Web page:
It is not the right to practice law broadly. It is clear from Sperry that “registration in the Patent Office does not authorized the general practice of patent law, but sanctions only the performance of those services which are reasonably necessary and incident to the preparation and prosecution of patent applications.”65 Thus, the “State maintains control over the practice of law within its borders except to the limited extent necessary for the accomplishment of the federal objectives.”66 Instead of a broad, unbounded grant of authority to practice law, courts have characterized the federal grant as allowing for practice of “[a]ll aspects of patent prosecution;

that is, from patentability determinations to drafting patent applications to amending patent are permitted to do it is without merit.”). For an earlier case reaching the same result as Sperry, see Chicago B.

Ass’n. v. Kellogg, 88 N.E.2d 519 (Ill. Ct. App. 1949).

E.g., In re Lefkowitz, 393 N.Y.S. 2d 650, 652 (Sup. Ct. N.Y. 1977) (“Patent agents are permitted to prepare applications even though this constitutes the practice of law, solely because they are authorized to do so by federally supreme law.”) 40 Fed. Reg. 33790, 33797 (explaining that such services are not legal services).

Sperry, 379 U.S. at 393.

Sperry, 373 U.S. at 402.

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applications….”67 While the dividing line is often not well-marked, the problem is that even typical prosecutions involve application of state law in activities that constitute the practice of law in most states. Patent agents, therefore, must be careful not to drift outside the safe harbor of Sperry and onto the rocks of unauthorized practice of law.68 Precisely where the calm waters end and the shallows begin is not well-charted territory: the courts have “not seen fit to draw a line clearly defining these services or tasks which are incidental to the preparation and prosecution of patent applications before the Patent Office and those services or tasks which the respective states may proscribe as constituting the unauthorized practice of law.”69 On the one hand, some conduct that is authorized and other conduct plainly is not.70 The Supreme Court decided that much in Sperry, which provided only a safe harbor, not an unfettered license to engage in conduct that is not authorized by the Patent Office, but that constitutes the “practice of law” under state law.71 Both before and after Sperry, the Patent Office and the courts have mapped out certain safe harbors for patent agents by identifying those activities which are authorized by federal law, and so which a state cannot prevent a licensed patent agent from performing. Most of these boundaries are pretty obvious, since they either involve activities that are required for patent prosecution, or do not.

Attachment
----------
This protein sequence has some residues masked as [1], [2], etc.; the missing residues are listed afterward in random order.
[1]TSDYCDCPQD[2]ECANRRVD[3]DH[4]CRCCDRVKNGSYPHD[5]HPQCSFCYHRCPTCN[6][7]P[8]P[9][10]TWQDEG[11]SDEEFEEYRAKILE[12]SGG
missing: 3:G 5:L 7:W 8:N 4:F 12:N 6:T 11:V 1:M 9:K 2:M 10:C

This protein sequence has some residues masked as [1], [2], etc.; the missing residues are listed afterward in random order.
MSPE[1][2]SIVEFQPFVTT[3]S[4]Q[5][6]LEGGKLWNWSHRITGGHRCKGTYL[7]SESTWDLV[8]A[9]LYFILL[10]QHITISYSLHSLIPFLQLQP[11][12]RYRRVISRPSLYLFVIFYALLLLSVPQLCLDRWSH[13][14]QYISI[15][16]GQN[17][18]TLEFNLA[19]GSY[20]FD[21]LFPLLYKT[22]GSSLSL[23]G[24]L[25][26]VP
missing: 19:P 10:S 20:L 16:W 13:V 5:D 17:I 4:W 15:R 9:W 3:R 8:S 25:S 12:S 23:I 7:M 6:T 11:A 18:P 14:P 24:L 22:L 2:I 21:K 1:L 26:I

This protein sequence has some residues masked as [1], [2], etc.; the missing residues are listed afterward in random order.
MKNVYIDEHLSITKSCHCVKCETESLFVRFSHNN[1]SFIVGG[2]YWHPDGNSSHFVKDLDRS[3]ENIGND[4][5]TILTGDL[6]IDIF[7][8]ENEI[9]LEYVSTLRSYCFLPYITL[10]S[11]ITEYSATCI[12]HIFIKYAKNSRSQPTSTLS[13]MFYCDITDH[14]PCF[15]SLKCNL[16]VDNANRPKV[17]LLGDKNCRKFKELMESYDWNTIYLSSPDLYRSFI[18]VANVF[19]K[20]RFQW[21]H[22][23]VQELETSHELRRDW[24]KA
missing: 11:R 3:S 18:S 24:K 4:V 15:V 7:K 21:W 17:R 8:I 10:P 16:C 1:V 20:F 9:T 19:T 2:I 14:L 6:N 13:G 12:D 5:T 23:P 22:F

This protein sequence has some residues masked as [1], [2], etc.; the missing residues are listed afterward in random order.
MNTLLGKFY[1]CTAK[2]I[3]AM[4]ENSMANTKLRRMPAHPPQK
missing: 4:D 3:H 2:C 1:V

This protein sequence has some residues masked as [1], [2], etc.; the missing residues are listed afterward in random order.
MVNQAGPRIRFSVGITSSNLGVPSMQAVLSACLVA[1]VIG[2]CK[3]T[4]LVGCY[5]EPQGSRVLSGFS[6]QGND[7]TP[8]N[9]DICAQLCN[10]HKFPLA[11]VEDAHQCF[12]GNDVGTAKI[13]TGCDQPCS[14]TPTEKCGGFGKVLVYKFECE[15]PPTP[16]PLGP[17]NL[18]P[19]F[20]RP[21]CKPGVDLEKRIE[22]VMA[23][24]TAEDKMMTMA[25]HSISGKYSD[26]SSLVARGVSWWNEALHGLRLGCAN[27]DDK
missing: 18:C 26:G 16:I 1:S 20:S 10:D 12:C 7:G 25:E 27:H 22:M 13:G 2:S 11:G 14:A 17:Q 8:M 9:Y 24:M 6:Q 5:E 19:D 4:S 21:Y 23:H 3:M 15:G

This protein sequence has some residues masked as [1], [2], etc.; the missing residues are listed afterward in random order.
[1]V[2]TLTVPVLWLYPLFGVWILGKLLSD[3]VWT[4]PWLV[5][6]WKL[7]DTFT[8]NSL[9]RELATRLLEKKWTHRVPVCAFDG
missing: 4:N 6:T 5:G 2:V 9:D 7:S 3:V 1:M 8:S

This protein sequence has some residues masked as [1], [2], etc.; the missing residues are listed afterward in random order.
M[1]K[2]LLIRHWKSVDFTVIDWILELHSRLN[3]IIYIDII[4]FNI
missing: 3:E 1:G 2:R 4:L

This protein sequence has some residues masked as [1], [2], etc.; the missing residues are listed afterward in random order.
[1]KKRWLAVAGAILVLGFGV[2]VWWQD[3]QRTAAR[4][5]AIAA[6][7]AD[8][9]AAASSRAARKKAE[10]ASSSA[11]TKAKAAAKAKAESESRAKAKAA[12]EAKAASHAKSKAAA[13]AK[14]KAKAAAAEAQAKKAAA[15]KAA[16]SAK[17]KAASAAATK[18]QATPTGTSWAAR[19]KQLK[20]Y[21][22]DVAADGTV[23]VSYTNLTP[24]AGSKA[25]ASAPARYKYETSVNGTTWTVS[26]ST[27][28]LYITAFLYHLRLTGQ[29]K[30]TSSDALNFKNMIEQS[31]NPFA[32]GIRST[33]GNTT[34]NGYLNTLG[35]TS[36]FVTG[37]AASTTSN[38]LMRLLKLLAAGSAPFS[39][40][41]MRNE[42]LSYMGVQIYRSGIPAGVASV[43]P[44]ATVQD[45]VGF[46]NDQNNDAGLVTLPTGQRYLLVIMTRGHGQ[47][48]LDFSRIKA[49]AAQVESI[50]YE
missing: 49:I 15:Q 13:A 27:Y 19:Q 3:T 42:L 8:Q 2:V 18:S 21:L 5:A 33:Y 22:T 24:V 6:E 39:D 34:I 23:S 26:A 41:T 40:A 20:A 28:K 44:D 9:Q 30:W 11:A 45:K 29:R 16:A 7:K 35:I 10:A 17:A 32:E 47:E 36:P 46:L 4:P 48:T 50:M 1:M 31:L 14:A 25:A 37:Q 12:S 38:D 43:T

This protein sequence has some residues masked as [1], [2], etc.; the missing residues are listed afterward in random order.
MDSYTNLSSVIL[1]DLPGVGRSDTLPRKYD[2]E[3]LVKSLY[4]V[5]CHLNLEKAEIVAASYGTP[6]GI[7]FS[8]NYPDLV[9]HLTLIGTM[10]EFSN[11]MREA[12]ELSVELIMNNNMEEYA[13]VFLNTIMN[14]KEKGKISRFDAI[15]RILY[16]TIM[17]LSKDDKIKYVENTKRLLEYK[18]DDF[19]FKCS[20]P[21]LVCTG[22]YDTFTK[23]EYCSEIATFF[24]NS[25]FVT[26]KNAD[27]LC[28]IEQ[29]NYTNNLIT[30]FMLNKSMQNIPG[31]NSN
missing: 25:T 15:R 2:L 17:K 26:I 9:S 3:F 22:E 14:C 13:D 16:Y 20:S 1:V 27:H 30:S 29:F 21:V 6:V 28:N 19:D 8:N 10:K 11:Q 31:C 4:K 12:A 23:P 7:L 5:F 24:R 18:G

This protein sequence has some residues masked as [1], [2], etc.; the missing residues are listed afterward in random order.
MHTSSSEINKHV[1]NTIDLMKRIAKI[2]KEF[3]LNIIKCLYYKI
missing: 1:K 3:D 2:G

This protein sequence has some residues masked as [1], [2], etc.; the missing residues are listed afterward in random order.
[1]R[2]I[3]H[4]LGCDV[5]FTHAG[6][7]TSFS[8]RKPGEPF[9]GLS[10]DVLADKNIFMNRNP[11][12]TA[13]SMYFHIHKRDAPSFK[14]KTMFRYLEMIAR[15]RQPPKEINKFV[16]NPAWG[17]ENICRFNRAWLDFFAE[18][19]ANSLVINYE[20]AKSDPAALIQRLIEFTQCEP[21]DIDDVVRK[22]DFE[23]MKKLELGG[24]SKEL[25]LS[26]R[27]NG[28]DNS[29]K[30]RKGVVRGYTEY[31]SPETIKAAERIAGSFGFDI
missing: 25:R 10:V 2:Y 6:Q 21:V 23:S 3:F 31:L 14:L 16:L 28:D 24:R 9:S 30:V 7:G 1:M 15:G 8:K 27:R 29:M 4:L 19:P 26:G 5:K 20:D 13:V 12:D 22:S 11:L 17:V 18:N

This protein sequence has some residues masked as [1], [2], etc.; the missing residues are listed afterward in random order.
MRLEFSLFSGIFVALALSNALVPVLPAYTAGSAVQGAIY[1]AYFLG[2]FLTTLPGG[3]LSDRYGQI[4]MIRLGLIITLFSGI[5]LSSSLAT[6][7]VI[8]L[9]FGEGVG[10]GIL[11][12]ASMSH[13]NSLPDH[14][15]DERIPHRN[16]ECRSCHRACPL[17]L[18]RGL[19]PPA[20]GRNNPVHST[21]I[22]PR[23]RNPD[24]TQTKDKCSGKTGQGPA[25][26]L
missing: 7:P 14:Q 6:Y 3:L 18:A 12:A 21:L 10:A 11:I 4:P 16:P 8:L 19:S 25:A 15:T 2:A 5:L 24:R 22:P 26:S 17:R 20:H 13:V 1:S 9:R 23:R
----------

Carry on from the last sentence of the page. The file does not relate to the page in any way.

Sanofi-Synthelabo v. Apotex Inc., 299 F.Supp.2d 303, 307 (S.D.N.Y. 2004).

See In re Matter of Wells, 2005 WL 3293313 (Cal. St. B. Rev. Dept. March 7, 2006) (while recognizing it could not regulate federal practice of an attorney, it had jurisdiction because she had resolved state court claims against clients, not just federal claims). See generally, Ill. St. B. Ass’n. Adv. Op. 92-6 (Oct. 23 1992) (recognizing that as a factual matter a lawyer authorized to provide federal advice may stray into matters of state law).

N.J. Comm. on the Unauthorized Practice of Law Op. 9 (March 30, 1972). That 35 year old observation remains true.

Falling into the former category, patent agents are obviously authorized to prosecute applications before the Patent Office, and to advertise that they are able to do so.

Sperry v. Florida, 373 U.S. 379, 402 (1963).